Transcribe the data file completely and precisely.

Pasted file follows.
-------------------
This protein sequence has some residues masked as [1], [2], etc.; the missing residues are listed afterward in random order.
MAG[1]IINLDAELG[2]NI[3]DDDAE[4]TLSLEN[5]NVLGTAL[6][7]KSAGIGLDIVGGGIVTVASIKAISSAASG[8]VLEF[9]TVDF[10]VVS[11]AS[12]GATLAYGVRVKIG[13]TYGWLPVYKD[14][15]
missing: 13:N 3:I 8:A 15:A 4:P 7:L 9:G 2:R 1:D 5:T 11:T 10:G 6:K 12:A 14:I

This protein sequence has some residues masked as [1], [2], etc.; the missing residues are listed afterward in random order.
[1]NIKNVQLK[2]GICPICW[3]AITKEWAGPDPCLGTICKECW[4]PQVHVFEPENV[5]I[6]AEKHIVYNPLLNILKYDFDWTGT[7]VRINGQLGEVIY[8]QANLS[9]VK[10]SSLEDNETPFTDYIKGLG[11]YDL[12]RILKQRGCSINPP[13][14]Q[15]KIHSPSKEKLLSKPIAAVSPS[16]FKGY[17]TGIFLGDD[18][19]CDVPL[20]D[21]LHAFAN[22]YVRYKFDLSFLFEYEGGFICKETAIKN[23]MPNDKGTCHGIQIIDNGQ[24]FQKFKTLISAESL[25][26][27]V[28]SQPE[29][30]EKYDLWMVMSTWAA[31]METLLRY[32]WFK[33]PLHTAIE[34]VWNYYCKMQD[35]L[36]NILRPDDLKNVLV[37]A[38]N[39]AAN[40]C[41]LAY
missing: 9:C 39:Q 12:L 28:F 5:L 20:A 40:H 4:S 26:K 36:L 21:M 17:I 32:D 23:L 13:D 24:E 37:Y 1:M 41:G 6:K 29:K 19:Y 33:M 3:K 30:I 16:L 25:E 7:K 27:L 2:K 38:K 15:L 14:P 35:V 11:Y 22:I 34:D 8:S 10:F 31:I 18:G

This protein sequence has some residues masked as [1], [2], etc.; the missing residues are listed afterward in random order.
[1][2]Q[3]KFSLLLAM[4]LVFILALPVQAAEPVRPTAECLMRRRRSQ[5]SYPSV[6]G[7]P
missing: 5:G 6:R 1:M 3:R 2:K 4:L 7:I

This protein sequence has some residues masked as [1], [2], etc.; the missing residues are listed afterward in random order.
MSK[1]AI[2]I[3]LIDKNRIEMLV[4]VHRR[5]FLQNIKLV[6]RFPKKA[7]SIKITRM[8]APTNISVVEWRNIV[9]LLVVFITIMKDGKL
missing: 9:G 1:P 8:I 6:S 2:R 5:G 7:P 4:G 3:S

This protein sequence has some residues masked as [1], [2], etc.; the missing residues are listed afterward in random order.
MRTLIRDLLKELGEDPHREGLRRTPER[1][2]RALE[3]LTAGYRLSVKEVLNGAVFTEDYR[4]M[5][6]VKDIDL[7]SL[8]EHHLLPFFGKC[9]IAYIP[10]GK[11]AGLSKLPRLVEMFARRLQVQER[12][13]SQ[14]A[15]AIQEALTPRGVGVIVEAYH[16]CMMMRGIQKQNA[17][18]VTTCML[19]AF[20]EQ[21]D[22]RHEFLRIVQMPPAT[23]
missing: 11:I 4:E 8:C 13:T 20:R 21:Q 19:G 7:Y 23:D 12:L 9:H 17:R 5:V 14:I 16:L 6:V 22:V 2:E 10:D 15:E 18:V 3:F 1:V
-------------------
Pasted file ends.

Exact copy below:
This protein sequence has some residues masked as [1], [2], etc.; the missing residues are listed afterward in random order.
MAG[1]IINLDAELG[2]NI[3]DDDAE[4]TLSLEN[5]NVLGTAL[6][7]KSAGIGLDIVGGGIVTVASIKAISSAASG[8]VLEF[9]TVDF[10]VVS[11]AS[12]GATLAYGVRVKIG[13]TYGWLPVYKD[14][15]
missing: 13:N 3:I 8:A 15:A 4:P 7:L 9:G 2:R 1:D 5:T 11:T 10:G 6:K 12:A 14:I

This protein sequence has some residues masked as [1], [2], etc.; the missing residues are listed afterward in random order.
[1]NIKNVQLK[2]GICPICW[3]AITKEWAGPDPCLGTICKECW[4]PQVHVFEPENV[5]I[6]AEKHIVYNPLLNILKYDFDWTGT[7]VRINGQLGEVIY[8]QANLS[9]VK[10]SSLEDNETPFTDYIKGLG[11]YDL[12]RILKQRGCSINPP[13][14]Q[15]KIHSPSKEKLLSKPIAAVSPS[16]FKGY[17]TGIFLGDD[18][19]CDVPL[20]D[21]LHAFAN[22]YVRYKFDLSFLFEYEGGFICKETAIKN[23]MPNDKGTCHGIQIIDNGQ[24]FQKFKTLISAESL[25][26][27]V[28]SQPE[29][30]EKYDLWMVMSTWAA[31]METLLRY[32]WFK[33]PLHTAIE[34]VWNYYCKMQD[35]L[36]NILRPDDLKNVLV[37]A[38]N[39]AAN[40]C[41]LAY
missing: 9:C 39:Q 12:L 28:F 5:L 20:A 40:H 4:S 26:K 36:L 21:M 17:I 32:D 23:L 13:D 24:E 37:Y 1:M 41:G 6:K 29:K 19:Y 33:M 3:K 30:I 16:L 25:E 7:K 27:L 2:K 38:K 15:L 14:P 35:V 11:Y 22:I 34:D 8:S 10:F 31:I 18:G

This protein sequence has some residues masked as [1], [2], etc.; the missing residues are listed afterward in random order.
[1][2]Q[3]KFSLLLAM[4]LVFILALPVQAAEPVRPTAECLMRRRRSQ[5]SYPSV[6]G[7]P
missing: 5:G 6:R 1:M 3:R 2:K 4:L 7:I

This protein sequence has some residues masked as [1], [2], etc.; the missing residues are listed afterward in random order.
MSK[1]AI[2]I[3]LIDKNRIEMLV[4]VHRR[5]FLQNIKLV[6]RFPKKA[7]SIKITRM[8]APTNISVVEWRNIV[9]LLVVFITIMKDGKL
missing: 9:G 1:P 8:I 6:S 2:R 5:G 7:P 4:G 3:S

This protein sequence has some residues masked as [1], [2], etc.; the missing residues are listed afterward in random order.
MRTLIRDLLKELGEDPHREGLRRTPER[1][2]RALE[3]LTAGYRLSVKEVLNGAVFTEDYR[4]M[5][6]VKDIDL[7]SL[8]EHHLLPFFGKC[9]IAYIP[10]GK[11]AGLSKLPRLVEMFARRLQVQER[12][13]SQ[14]A[15]AIQEALTPRGVGVIVEAYH[16]CMMMRGIQKQNA[17][18]VTTCML[19]AF[20]EQ[21]D[22]RHEFLRIVQMPPAT[23]
missing: 11:I 4:E 8:C 13:T 20:R 21:Q 19:G 7:Y 23:D 12:L 9:H 17:R 5:V 14:I 16:L 6:V 22:V 2:E 10:D 15:E 18:V 3:F 1:V